The Colorado Avalanche are taking a gamble on Valeri Nichushkin. They signed the 24-year-old winger to a one-year, one-way deal worth $850,000, the team announced Monday.
Last season marked Nichushkin’s first NHL campaign with the Dallas Stars since 2015-16 (as a restricted free agent, he chose to sign overseas rather than return to the Stars). In 57 games, he failed to impress, going without a goal and putting up just 10 assists. He had a groin injury early on in the year and ultimately couldn’t live up to expectations or play any kind of top-6 role; he was scratched 16 times and appeared in just one postseason game.
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His lackluster play, as well as inconsistency and lack of scoring since entering the organization, led Dallas to buy out the final year of his contract early in the offseason; however, the Avs see potential in the 2013 10th-overall pick and could benefit from his presence.
“Valeri is a big, young winger who adds depth to our roster and brings competition to our training camp,” general manager Joe Sakic said in a team-issued press release. “He brings NHL experience to our team and we are excited to have him with our organization.”
Once carrying the potential to become a first-line winger, Nichushkin has seen a decline in his play. After impressing with a solid 14 goals and 34-point performance in his rookie campaign, he suffered a hip injury the following year which held him to only eight games (one point). After that, he managed just nine more goals in the final year of his entry-level deal in 2015-16 before deciding to sign with the KHL’s CSKA Moscow.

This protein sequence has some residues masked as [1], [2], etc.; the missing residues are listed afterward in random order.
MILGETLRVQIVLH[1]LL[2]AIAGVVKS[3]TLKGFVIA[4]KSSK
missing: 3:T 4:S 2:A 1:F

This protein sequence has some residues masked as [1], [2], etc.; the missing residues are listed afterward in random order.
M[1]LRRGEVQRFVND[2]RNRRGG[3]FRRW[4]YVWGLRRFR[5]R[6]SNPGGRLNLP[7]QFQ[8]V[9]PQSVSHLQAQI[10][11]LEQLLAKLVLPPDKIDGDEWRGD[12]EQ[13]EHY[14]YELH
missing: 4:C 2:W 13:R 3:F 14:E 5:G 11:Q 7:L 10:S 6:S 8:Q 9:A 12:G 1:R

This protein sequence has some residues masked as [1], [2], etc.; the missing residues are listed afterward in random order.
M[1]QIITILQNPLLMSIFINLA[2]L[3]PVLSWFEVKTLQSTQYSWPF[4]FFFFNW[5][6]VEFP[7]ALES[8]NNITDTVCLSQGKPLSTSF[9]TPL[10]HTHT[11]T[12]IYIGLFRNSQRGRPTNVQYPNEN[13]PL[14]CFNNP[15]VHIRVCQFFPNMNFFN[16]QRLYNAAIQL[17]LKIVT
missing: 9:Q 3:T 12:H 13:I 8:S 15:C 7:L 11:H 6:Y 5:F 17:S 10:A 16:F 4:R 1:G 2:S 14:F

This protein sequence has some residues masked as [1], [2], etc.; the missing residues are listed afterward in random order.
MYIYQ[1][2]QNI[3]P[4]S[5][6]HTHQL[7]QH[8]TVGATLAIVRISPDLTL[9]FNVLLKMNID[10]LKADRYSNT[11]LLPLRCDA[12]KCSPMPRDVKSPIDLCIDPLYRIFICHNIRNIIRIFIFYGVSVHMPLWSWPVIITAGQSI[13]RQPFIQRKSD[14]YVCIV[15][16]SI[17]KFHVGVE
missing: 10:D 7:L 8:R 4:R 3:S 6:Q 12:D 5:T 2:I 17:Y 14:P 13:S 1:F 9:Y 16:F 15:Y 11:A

Overseas, he was able to register a combined total of 27 goals and 51 points in 86 games over the last two seasons, which included a 27-point campaign in 2017-18 topped off by a team-leading seven game-winning goals. However, none of that appeared to translate over to North America, where he struggled yet again and ultimately become a UFA.
So what do the Avalanche get out of signing him?
The 6-4, 210-pound forward brings a lot of size to the lineup and though he’s not the most physical, he’s able to make space for himself and his linemates and is not afraid to throw a hit when needed. Nichushkin is also a fast skater who can win 1-on-1 battles and make creative plays on the fly. Equipped with a heavy shot, he’s able to shoot from anywhere with a power forward’s mentality, which helps him crash the net and get to the right areas.
Joining Colorado may just be the right opportunity. He’s gotten much better defensively over time, is able to better handle the puck and carry it up ice – it just needs to be seen on a consistent basis. Regardless of whether or not he can find his touch with the Avalanche, the team will be just fine; they have plenty of depth on the wing, and their 3.15 goals per game last season ranked 10th in the league.
Ultimately, he’s a safe backup option – and may even win a spot in the lineup if he shows improvement in the preseason. The Avs have shown that they’ll take a chance on unproven, young wingers (Andre Burakovsky), and the kid has shown that he can play. A change of scenery may just be the answer, as seen before in the NHL, and there’s not really a downside to the deal. How he’ll stack up is a toss-up, but Colorado isn’t losing anything by signing a former first-rounder to a low-risk, inexpensive deal.
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